Fresh off the announcement that it will be awarded a well-deserved Regional Theater Tony at the annual awards ceremony next week, Huntington Theater Company is currently presenting “Rapture, Blister, Burn” by Gina Gionfriddo, a finalist for this year’s Pulitzer Prize in Drama (as was her “Becky Shaw” back in 2009, also performed at Huntington). As directed by Huntington’s Artistic Director Peter DuBois, who has collaborated with Gionfriddo in the past, it’s an intelligent and funny take on women’s having it all, or not. The title comes from a song by the rock band Hole and Courtney Love, described as a “wound-licking anthem”, “Use Once and Destroy”, which says “I went down for the remains/sort through all your blues and stains/take your rapture blister burns/stand in line, it’s not your turn…I went down to rescue you/it’s the emptiness that’s all you have left”. This refers to the stories of two women who made radically different choices in their earlier lives. Catherine Croll (Kate Shindle) chose a high-powered career; Gwen Harper (Annie McNamara) chose marriage and family. They meet up twelve years after those choices were made.
At happy hour, these two women and two others, Catherine’s mother Alice (Nancy E. Carroll) and Gwen’s babysitter Avery Willard (Shannon Esper) discuss how women’s roles have changed in the last few decades (and not). If the debate sounds a bit familiar, Gionfriddo herself admits to an (unintended) homage to Wendy Wassermann’s 1988 work, “The Heidi Chronicles”. In Catherine’s assessment, “in a relationship between two people, you can’t both go first”, which may explain her previous career track and her feelings that she’s going to miss having a family once her mother is gone; as her mother puts it, “life begins when your mother dies”. In Gwen’s view, “choices have consequences” about the life not lived. As the young Avery sees it, either choice has its pitfalls: “you either have a career and end up lonely and sad, or you have a family and end up lonely and sad?” The sole male character in the play is Gwen’s husband Don (Timothy John Smith), who happens to have been Catherine’s boyfriend back in grad school. It’s a rather contrived setup, but if you forgive Gionfriddo her convenient structure, you’ll find it’s well worth the journey. Along the way, there are hilarious putdowns of the likes of Rousseau and Dr. Phil, as well as Phyllis Schlafly, though she gets a surprisingly balanced treatment by the end of the evening, despite the central thrust of the play. Before this quartet of women are finished dissecting the feminist mystique, they’ve argued about integrity vs. manipulation, personal mythologies without any basis in fact, and the wisdom of embracing mediocrity. If this sounds too academic, have no fear. Whenever the work threatens to get too heavy, there’s a devastating one-liner at the ready.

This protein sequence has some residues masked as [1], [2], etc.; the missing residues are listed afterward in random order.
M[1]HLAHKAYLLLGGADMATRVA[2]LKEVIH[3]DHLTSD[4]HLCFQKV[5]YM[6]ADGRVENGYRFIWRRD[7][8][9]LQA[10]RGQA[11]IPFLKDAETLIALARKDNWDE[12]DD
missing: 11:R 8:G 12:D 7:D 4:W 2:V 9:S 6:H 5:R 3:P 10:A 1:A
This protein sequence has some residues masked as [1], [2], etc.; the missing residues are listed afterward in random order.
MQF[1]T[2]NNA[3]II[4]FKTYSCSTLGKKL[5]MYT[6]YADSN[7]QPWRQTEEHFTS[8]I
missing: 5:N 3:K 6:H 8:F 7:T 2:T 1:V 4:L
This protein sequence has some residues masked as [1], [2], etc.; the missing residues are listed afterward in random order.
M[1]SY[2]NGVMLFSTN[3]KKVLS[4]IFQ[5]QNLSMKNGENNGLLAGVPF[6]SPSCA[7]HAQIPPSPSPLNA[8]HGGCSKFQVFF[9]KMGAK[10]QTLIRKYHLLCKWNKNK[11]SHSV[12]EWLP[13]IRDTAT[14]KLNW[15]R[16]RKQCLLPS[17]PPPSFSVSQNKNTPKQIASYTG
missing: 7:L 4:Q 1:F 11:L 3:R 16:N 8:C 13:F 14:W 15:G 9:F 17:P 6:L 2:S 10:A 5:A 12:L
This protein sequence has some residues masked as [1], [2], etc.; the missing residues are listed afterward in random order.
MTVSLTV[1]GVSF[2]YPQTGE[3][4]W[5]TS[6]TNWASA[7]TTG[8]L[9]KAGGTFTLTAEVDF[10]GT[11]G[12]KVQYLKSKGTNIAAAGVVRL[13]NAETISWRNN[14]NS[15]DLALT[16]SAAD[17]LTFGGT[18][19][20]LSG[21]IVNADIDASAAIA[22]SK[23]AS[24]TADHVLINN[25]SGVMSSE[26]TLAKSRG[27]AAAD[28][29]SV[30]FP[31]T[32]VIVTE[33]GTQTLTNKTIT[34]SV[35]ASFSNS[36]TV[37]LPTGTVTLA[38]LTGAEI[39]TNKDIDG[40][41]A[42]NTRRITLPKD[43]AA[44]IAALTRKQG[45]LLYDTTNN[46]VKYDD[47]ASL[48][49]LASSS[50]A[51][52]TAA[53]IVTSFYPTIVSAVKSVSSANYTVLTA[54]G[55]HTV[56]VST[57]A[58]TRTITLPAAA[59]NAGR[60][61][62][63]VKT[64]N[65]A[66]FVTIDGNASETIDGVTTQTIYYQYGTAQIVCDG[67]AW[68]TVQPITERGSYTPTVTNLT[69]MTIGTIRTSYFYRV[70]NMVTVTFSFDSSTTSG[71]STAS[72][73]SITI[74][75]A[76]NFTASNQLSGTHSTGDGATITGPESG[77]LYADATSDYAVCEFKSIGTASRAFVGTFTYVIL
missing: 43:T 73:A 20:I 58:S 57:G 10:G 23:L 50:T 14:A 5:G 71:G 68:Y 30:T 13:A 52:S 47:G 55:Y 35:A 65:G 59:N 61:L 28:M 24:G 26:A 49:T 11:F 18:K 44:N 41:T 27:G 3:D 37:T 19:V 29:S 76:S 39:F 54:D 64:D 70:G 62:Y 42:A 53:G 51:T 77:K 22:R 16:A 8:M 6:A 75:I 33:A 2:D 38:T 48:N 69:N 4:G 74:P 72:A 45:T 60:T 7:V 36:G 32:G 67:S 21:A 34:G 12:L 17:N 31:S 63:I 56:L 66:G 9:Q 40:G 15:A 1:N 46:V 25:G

Happily, this cast is also readily adept at hurling those zingers, from the concept of outsourcing the sentimental side of relationships to the influence of porn. Carroll’s non-verbal reaction to the porn discussion alone is worth the price of admission, but her delivery of many of the play’s best lines is priceless. Shindle, McNamara, Esper, and even Smith each get her or his chance to shine as well, with painstaking attention to detail (such as McNamara’s note-taking with a pencil vs. Esper’s use of her iPad). The technical crew also share that eye for detail, from the brilliant weathered cedar-shingled Scenic Design by Alexander Dodge (a Tony nominee for the Huntington-originated “Present Laughter”), to the Costume Design by Mimi O’Donnell, Lighting Design by Jeff Croiter (a Tony winner himself for last season’s “Peter and the Starcatcher” on Broadway), and Sound Design by M.L. Dogg .
Huntington Theater Company has chosen a worthy closer to a very distinguished year. “Rapture, Blister, Burn” is cause for rejoicing, with its rapturous wordplay, blistering humor and burning ideals. It’s easily the most enjoyable seminar on living and loving that you’ll experience anywhere this season.
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